A federal jury found a Hancock County man guilty of five counts in a case closely tied to that of a former Hancock County commissioner.
Bradford G. Brown, formerly of Athens, was convicted Sept. 23 in U.S. District Court of one count of conspiring to provide false information to a federal officer and four counts of providing false information to an officer. He faces a maximum of five years in prison on each count.
Sentencing is expected in about two months, according to a release from G.F. “Pete” Peterman III, the acting U.S. Attorney for the Middle District of Georgia.
Former Hancock Commissioner Adam Jackson, Brown’s co-defendant in the case, pleaded guilty June 28 to one count of conspiring to provide false information to a federal officer.
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Jackson faced a maximum of five years in prison, a $250,000 fine and three years’ supervised release, but a recommendation from the U.S. Probation Office recommended a sentence of 15 to 21 months in prison. He is due to be sentenced Nov. 18.
As part of his plea deal, two other counts against Jackson will be dismissed. He was indicted in January on one conspiracy count and two counts of making a false statement.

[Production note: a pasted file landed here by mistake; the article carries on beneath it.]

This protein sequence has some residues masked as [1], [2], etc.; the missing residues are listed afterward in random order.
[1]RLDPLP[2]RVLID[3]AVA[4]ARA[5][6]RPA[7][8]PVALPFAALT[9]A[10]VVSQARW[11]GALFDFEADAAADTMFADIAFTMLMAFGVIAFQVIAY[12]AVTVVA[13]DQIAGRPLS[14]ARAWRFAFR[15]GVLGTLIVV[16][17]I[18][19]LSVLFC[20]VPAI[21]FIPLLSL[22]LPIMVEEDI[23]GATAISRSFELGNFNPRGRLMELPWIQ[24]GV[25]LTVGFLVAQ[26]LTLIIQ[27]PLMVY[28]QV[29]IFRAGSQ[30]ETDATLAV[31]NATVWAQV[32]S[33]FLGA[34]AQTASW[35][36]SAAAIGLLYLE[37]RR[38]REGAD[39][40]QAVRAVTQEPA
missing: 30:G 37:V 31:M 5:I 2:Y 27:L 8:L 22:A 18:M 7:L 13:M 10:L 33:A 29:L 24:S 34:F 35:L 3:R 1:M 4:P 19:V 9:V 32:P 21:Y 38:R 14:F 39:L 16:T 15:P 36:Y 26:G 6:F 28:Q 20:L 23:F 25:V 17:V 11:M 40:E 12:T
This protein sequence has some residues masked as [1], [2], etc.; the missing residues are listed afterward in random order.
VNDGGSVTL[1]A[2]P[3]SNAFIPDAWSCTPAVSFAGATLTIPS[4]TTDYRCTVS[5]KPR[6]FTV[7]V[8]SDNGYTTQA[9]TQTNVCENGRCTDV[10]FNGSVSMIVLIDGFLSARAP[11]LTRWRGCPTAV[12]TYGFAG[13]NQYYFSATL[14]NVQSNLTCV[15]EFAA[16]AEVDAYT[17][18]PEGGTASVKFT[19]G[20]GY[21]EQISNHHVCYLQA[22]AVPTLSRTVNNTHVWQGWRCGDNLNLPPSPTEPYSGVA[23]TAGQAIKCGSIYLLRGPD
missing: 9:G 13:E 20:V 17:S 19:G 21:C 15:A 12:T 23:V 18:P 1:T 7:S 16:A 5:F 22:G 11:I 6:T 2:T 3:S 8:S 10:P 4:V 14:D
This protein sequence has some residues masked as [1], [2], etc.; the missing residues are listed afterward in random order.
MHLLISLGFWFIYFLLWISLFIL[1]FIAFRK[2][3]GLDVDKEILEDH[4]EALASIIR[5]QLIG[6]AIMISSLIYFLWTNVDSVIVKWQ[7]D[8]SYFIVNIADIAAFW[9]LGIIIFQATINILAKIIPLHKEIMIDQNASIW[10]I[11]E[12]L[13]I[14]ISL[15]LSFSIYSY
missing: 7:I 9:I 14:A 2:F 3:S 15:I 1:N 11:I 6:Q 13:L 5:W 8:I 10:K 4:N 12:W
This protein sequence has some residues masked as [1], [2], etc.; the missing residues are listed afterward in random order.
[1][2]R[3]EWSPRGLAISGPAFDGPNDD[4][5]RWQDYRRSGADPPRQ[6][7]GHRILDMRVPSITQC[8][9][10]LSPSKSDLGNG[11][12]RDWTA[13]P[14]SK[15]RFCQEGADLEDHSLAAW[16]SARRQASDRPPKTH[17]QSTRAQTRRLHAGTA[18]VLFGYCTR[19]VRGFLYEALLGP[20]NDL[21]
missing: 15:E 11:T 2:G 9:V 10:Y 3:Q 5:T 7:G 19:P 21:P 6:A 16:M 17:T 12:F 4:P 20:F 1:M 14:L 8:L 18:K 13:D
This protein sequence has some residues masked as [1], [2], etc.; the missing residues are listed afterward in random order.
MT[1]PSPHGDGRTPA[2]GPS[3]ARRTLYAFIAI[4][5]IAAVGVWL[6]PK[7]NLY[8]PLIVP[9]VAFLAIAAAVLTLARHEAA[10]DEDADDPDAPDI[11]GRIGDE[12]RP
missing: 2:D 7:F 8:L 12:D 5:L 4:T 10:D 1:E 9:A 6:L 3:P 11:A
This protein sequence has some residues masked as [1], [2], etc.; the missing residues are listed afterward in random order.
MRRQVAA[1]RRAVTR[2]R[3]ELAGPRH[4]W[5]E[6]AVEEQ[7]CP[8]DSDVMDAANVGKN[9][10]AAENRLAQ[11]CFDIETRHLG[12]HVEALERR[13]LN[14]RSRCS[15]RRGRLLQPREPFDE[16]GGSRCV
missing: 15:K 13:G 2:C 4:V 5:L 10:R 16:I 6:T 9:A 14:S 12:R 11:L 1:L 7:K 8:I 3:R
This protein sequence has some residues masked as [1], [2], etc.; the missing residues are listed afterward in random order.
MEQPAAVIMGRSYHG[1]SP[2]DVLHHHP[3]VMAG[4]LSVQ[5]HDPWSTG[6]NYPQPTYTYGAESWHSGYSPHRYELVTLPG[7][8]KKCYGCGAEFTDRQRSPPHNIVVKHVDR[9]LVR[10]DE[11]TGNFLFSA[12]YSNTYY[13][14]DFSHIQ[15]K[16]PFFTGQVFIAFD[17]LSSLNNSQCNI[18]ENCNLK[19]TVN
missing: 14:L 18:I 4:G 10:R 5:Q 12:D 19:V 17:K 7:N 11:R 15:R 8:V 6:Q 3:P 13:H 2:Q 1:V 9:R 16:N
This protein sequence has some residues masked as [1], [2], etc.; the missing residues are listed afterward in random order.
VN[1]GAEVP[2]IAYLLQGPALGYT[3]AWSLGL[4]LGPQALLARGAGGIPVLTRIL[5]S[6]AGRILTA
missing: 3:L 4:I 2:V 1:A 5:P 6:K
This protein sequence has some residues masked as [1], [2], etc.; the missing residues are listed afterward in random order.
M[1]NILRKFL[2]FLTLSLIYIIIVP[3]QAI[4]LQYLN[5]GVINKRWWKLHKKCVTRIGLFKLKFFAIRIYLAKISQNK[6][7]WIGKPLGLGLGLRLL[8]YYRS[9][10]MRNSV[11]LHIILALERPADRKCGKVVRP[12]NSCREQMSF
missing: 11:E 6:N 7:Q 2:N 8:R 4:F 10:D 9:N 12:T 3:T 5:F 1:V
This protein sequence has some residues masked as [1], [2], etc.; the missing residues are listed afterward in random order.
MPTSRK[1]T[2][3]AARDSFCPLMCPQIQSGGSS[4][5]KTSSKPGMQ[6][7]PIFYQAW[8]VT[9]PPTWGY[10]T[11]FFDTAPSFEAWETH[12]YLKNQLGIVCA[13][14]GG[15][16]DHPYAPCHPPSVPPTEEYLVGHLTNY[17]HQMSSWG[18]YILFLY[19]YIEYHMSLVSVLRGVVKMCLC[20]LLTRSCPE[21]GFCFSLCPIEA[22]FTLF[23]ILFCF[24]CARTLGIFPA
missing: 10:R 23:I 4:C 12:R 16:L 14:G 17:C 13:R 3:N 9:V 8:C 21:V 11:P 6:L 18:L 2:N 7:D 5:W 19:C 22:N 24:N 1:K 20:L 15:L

After hearing of Jackson’s guilty plea this summer, Lee Shafer, the county’s attorney, said Jackson would be able to remain in office until sentencing, but that other commissioners would like to see him resign.
That has happened: Jackson has resigned, and his seat will be filled by election, Hancock County Clerk Mamie Smith said.
Though the office was not scheduled for election this year, balloting to replace Jackson will be held Nov. 2 along with other regularly scheduled races, according to the Hancock County Probate Court office.
Brown served 41 months in prison for two counts of tax evasion. He was released in 2007 with the requirement that he hold a job, according to court documents. He was jailed again for not doing so, but released once more in August 2007.
In January 2008, court documents say, Jackson sent a letter to Brown’s probation officer saying that Brown had been offered a job as a “Hancock Care administrative consultant” — a nonexistent job.
Jackson sent another letter in February 2008, saying that Hancock County commissioners had unanimously accepted Brown’s requirements for the position, the indictment against him states.
\To contact writer Jim Gaines, call 744-4489.